However, after I walked around our home looking at each electric outlet I didn’t find a place where I could give it an honest trial. These plug in motion sensors are intended to switch on a lamp or some other small appliance when someone walks into the room.
Most of our room lights are plugged into outlets that are located behind furniture. As example, a motion sensor could not see through the couch to know when someone walked into the room.
I thought there was an opportunity in the kitchen. We have some plug in fluorescent lights stuck up under the cupboards. When I mentioned this idea to my wife, I got booted out of the kitchen.
We also have a plug in fluorescent light under the cupboard above the clothes washer. I put that light up to satisfy the need to see into the tub of our top loading washer. Using a flashlight to search for that missing sock gets old real fast.
Folks normally enter the laundry room with both hands carrying over loaded laundry baskets. A perfect use for motion sensor controlled light.
But, my loving wife uses that light as a signal. She leaves it on to remind herself that there is quilting fabric or laundry in the machine. As long as the machine is in use the signal light must stay on.
She reminded me that I am not allowed to enter the laundry room without special permission. Good thing I put in a low wattage light.
Fun with Motion Detectors
I can think of some practical joke uses for a plug in motion detector. I’d use it to turn on a tape recorder with a funny message when someone enters the room.
We have a small decorative pine tree named Douglas Fir who talks to you when you walk by it. I guess the Billy Bass wall mounted fish works the same way.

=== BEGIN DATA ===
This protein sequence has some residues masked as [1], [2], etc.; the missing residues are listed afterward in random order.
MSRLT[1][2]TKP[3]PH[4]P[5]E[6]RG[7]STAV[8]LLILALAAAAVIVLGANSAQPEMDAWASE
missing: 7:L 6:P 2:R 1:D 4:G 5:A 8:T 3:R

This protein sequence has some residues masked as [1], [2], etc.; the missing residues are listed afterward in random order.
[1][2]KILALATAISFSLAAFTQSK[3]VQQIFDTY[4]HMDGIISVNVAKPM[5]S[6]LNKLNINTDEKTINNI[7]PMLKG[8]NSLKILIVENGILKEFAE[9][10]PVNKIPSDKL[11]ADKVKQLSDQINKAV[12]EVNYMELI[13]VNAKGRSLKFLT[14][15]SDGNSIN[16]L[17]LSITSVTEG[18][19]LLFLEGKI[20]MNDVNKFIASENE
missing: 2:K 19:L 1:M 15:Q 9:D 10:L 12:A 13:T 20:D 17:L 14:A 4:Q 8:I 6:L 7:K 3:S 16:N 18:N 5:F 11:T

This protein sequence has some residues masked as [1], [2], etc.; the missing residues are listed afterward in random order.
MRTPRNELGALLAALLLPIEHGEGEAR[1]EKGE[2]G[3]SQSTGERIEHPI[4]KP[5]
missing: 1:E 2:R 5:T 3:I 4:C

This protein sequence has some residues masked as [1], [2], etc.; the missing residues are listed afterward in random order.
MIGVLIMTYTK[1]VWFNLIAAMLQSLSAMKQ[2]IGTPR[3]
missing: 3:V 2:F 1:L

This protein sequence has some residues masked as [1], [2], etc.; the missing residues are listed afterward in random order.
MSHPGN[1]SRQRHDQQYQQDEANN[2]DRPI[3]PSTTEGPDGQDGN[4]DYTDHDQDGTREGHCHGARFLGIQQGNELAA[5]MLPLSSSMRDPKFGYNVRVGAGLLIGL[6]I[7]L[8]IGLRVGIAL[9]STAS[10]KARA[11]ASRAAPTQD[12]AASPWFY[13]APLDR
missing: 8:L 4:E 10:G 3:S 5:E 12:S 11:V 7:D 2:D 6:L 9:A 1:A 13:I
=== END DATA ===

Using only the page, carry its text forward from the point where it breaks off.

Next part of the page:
News Flash: Motion Detectors Use Electricity
I thought about using it in a hallway to turn on a nightlight when someone wanders around in the dark. But, it takes more energy to operate the motion sensor than it does to leave a LED nightlight on all the time.
The plug in motion detector that is getting some advertising buzz now is rated for 0.3 amps, when the light is off. That does not sound like much. But, it equals 36 watts times 24 hours a day or 0.86 kilowatts a day. That is about $37 a year in addition to the purchase price.
They might actually save money if they are used in an outlet that has a good clear view of the room to control a light that gets used often.
It can light your way and save money by shutting the light off automatically after is does not “see” any motion for ten minutes.
If you want to keep the light on you may have to wave at the sensor every few minutes. It would work well in an exercise room. If you rest too long between each exercise, the light will go off reminding you to get moving.
Don’t Over Power Your Motion Detector
I bought a motion detector that screw into a light bulb socket and then screwed in a 100-watt bulb into it for testing. It stopped working after about the third test. I then read the instruction that said it was recommended for no more than 75 Watts. Read the instructions first.
Keep in mind that all electric devices have a limit as to how much power they can control. Home use plug in motion detectors usually can safely handle 500 Watts of power. If you go over their power limit, they will either not work or you will be risking a fire. Do as I say, not as I do.
Safety Saves Money but Not Energy
Some motion sensors can make your home safer. Automatically turning on a light may prevent you from tripping as you cross a dark room to reach a light switch. Preventing injuries does save money.
Please leave a comment or send me an email if you have found an application where a plug in motion detector is saving you money on your electric bill.
by Birney Summers – 2009 All Rights Reserved